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Aug16

Salary Employee Deductions and PTO

If a salary employee in the state of PA works less than the 40 hours required for just that week, say due to a personal appointment, can pay be adjusted? Also, can the salary employee’s PTO be accrued by amount of hours worked?

Like the federal Fair Labor Standards Act (FLSA), Pennsylvania law requires non-exempt employees to receive overtime pay of at least one and one half times their regular rate of pay for any hours worked over 40 in a given workweek. Both federal and Pennsylvania law allow for certain exemptions from overtime regulations.

Under both laws, employees are classified as either non-exempt or exempt.

Non-exempt employees must be paid for all hours worked and are subject to overtime and minimum wage requirements.

Conversely, exempt employees receive a fixed predetermined salary for any week during which work is performed regardless of the quantity or quality of such work. Exempt employees are excluded from overtime pay provisions.

Hourly and salary are compensation terms.

Let’s assume the employee in question is exempt.

Both federal and Pennsylvania state laws provide limited permissible deductions from an exempt employee’s salary. Though there are minor differences in the laws, the FLSA provides the greater benefit to employees. Thus, the FLSA must be followed.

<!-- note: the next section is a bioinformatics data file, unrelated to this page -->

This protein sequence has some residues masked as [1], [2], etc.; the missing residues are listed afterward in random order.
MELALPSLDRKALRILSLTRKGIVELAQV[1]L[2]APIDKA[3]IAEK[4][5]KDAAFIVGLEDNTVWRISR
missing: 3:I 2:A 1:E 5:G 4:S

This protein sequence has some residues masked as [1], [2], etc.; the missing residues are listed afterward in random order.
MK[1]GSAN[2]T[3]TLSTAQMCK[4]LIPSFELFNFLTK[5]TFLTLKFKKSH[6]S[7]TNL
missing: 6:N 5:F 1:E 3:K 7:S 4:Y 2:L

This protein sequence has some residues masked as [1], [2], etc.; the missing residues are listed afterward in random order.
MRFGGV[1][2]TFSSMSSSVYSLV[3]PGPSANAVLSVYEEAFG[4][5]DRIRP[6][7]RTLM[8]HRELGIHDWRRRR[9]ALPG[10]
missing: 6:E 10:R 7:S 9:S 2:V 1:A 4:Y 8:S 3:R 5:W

Under the FLSA, permissible deductions include:

  • When an employee is absent from work for one or more full days for personal reasons other than sickness or disability;
  • For absences of one or more full days due to sickness or disability if the deduction is made in accordance with a bona fide plan, policy or practice of providing compensation for salary lost due to illness;
  • To offset amounts employees receive as jury or witness fees, or for temporary military duty pay;
  • For penalties imposed in good faith for infractions of safety rules of major significance;
  • For unpaid disciplinary suspensions of one or more full days imposed in good faith for workplace conduct rule infractions;
  • In the employee’s initial or terminal week of employment if the employee does not work the full week, or
  • For unpaid leave taken by the employee under the federal Family and Medical Leave Act (FMLA).

So, an exempt employee’s salary can be deducted for absences due to personal reasons but only in full day increments. Partial day deductions are not permitted under federal law.

Neither federal nor Pennsylvania law require employers to provide employees with paid time off (PTO) benefits. Thus, employers are generally able to adopt PTO policies at their discretion, including how time is accrued. Just remember, Pennsylvania employers are required to adhere to their own established policies as a contractual matter.

So, if an employer’s PTO policy allows employees to accrue time off per hours worked, such a policy can be applied to exempt employees without affecting the exempt status.

This entry was posted on Tuesday, August 16th, 2016 at 7:22 pm and is filed under
Benefits, Compensation.
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